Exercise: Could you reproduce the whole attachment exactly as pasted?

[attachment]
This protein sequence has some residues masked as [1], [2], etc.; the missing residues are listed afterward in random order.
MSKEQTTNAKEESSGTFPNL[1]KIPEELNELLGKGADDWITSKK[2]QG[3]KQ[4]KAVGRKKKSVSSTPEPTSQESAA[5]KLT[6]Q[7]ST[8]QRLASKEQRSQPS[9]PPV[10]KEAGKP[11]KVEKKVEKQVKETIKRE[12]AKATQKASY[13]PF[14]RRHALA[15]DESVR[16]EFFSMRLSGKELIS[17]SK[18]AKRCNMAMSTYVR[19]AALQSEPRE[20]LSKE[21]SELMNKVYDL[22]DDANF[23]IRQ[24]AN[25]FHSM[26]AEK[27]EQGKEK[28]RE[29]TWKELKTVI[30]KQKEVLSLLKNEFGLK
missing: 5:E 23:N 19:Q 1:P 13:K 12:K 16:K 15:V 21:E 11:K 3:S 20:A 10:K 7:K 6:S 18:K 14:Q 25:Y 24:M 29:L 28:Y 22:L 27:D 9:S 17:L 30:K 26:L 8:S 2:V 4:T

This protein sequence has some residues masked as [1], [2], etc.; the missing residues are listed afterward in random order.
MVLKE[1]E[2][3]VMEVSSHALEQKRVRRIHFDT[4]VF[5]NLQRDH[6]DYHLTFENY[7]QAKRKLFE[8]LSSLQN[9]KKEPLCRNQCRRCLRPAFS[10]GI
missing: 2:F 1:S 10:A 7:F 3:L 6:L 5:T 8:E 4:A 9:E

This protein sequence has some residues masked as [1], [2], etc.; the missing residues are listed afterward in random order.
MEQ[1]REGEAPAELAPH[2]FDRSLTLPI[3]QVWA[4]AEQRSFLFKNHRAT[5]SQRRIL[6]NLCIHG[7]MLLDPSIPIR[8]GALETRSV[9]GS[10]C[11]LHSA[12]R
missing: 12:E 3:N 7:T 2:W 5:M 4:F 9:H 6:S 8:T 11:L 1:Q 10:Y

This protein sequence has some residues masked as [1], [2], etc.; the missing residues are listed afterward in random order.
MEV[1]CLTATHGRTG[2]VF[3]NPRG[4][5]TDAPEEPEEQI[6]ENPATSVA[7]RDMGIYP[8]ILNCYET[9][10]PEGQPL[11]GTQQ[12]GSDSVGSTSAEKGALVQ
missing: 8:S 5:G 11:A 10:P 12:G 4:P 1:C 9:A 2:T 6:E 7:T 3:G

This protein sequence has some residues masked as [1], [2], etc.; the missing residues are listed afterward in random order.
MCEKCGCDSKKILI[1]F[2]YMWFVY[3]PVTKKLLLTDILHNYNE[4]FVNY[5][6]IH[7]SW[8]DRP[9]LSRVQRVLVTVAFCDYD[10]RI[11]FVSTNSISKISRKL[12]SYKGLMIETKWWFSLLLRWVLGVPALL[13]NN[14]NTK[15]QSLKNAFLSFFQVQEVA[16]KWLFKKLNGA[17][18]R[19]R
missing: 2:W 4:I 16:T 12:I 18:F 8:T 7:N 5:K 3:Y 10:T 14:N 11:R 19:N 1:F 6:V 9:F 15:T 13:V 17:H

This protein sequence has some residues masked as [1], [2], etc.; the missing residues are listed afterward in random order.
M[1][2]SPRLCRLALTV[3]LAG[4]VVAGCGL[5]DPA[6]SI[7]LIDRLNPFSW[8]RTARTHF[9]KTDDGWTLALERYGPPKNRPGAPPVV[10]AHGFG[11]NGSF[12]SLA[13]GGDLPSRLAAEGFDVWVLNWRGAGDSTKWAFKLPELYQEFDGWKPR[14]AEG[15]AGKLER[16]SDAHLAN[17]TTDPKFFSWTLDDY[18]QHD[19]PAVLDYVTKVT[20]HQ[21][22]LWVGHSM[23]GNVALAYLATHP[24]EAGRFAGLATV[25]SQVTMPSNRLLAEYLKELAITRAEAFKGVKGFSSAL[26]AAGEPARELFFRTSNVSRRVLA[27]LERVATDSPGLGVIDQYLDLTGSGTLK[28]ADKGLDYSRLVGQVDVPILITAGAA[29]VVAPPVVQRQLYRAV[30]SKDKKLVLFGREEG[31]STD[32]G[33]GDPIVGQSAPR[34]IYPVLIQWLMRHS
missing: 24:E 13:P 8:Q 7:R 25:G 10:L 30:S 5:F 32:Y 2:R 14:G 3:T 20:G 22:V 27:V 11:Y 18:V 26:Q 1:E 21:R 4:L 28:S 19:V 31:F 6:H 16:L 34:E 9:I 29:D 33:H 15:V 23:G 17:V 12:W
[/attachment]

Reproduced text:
This protein sequence has some residues masked as [1], [2], etc.; the missing residues are listed afterward in random order.
MSKEQTTNAKEESSGTFPNL[1]KIPEELNELLGKGADDWITSKK[2]QG[3]KQ[4]KAVGRKKKSVSSTPEPTSQESAA[5]KLT[6]Q[7]ST[8]QRLASKEQRSQPS[9]PPV[10]KEAGKP[11]KVEKKVEKQVKETIKRE[12]AKATQKASY[13]PF[14]RRHALA[15]DESVR[16]EFFSMRLSGKELIS[17]SK[18]AKRCNMAMSTYVR[19]AALQSEPRE[20]LSKE[21]SELMNKVYDL[22]DDANF[23]IRQ[24]AN[25]FHSM[26]AEK[27]EQGKEK[28]RE[29]TWKELKTVI[30]KQKEVLSLLKNEFGLK
missing: 5:E 23:N 19:Q 1:P 13:K 12:K 16:K 15:V 21:E 11:K 3:S 20:A 10:K 7:K 6:S 18:K 14:Q 25:Y 24:M 29:L 28:Y 22:L 27:D 9:S 17:L 30:K 26:L 8:S 2:V 4:T

This protein sequence has some residues masked as [1], [2], etc.; the missing residues are listed afterward in random order.
MVLKE[1]E[2][3]VMEVSSHALEQKRVRRIHFDT[4]VF[5]NLQRDH[6]DYHLTFENY[7]QAKRKLFE[8]LSSLQN[9]KKEPLCRNQCRRCLRPAFS[10]GI
missing: 2:F 1:S 10:A 7:F 3:L 6:L 5:T 8:E 4:A 9:E

This protein sequence has some residues masked as [1], [2], etc.; the missing residues are listed afterward in random order.
MEQ[1]REGEAPAELAPH[2]FDRSLTLPI[3]QVWA[4]AEQRSFLFKNHRAT[5]SQRRIL[6]NLCIHG[7]MLLDPSIPIR[8]GALETRSV[9]GS[10]C[11]LHSA[12]R
missing: 12:E 3:N 7:T 2:W 5:M 4:F 9:H 6:S 8:T 11:L 1:Q 10:Y

This protein sequence has some residues masked as [1], [2], etc.; the missing residues are listed afterward in random order.
MEV[1]CLTATHGRTG[2]VF[3]NPRG[4][5]TDAPEEPEEQI[6]ENPATSVA[7]RDMGIYP[8]ILNCYET[9][10]PEGQPL[11]GTQQ[12]GSDSVGSTSAEKGALVQ
missing: 8:S 5:G 11:A 10:P 12:G 4:P 1:C 9:A 2:T 6:E 7:T 3:G

This protein sequence has some residues masked as [1], [2], etc.; the missing residues are listed afterward in random order.
MCEKCGCDSKKILI[1]F[2]YMWFVY[3]PVTKKLLLTDILHNYNE[4]FVNY[5][6]IH[7]SW[8]DRP[9]LSRVQRVLVTVAFCDYD[10]RI[11]FVSTNSISKISRKL[12]SYKGLMIETKWWFSLLLRWVLGVPALL[13]NN[14]NTK[15]QSLKNAFLSFFQVQEVA[16]KWLFKKLNGA[17][18]R[19]R
missing: 2:W 4:I 16:T 12:I 18:F 8:T 7:N 5:K 3:Y 10:T 14:N 11:R 19:N 1:F 6:V 9:F 15:T 13:V 17:H

This protein sequence has some residues masked as [1], [2], etc.; the missing residues are listed afterward in random order.
M[1][2]SPRLCRLALTV[3]LAG[4]VVAGCGL[5]DPA[6]SI[7]LIDRLNPFSW[8]RTARTHF[9]KTDDGWTLALERYGPPKNRPGAPPVV[10]AHGFG[11]NGSF[12]SLA[13]GGDLPSRLAAEGFDVWVLNWRGAGDSTKWAFKLPELYQEFDGWKPR[14]AEG[15]AGKLER[16]SDAHLAN[17]TTDPKFFSWTLDDY[18]QHD[19]PAVLDYVTKVT[20]HQ[21][22]LWVGHSM[23]GNVALAYLATHP[24]EAGRFAGLATV[25]SQVTMPSNRLLAEYLKELAITRAEAFKGVKGFSSAL[26]AAGEPARELFFRTSNVSRRVLA[27]LERVATDSPGLGVIDQYLDLTGSGTLK[28]ADKGLDYSRLVGQVDVPILITAGAA[29]VVAPPVVQRQLYRAV[30]SKDKKLVLFGREEG[31]STD[32]G[33]GDPIVGQSAPR[34]IYPVLIQWLMRHS
missing: 24:E 13:P 8:Q 7:R 25:G 10:L 30:S 5:F 32:Y 2:R 14:G 3:T 20:G 22:V 27:V 11:Y 18:V 26:Q 1:E 21:R 4:L 28:S 19:V 31:F 6:H 16:L 34:E 9:I 29:D 33:H 15:V 23:G 17:V 12:W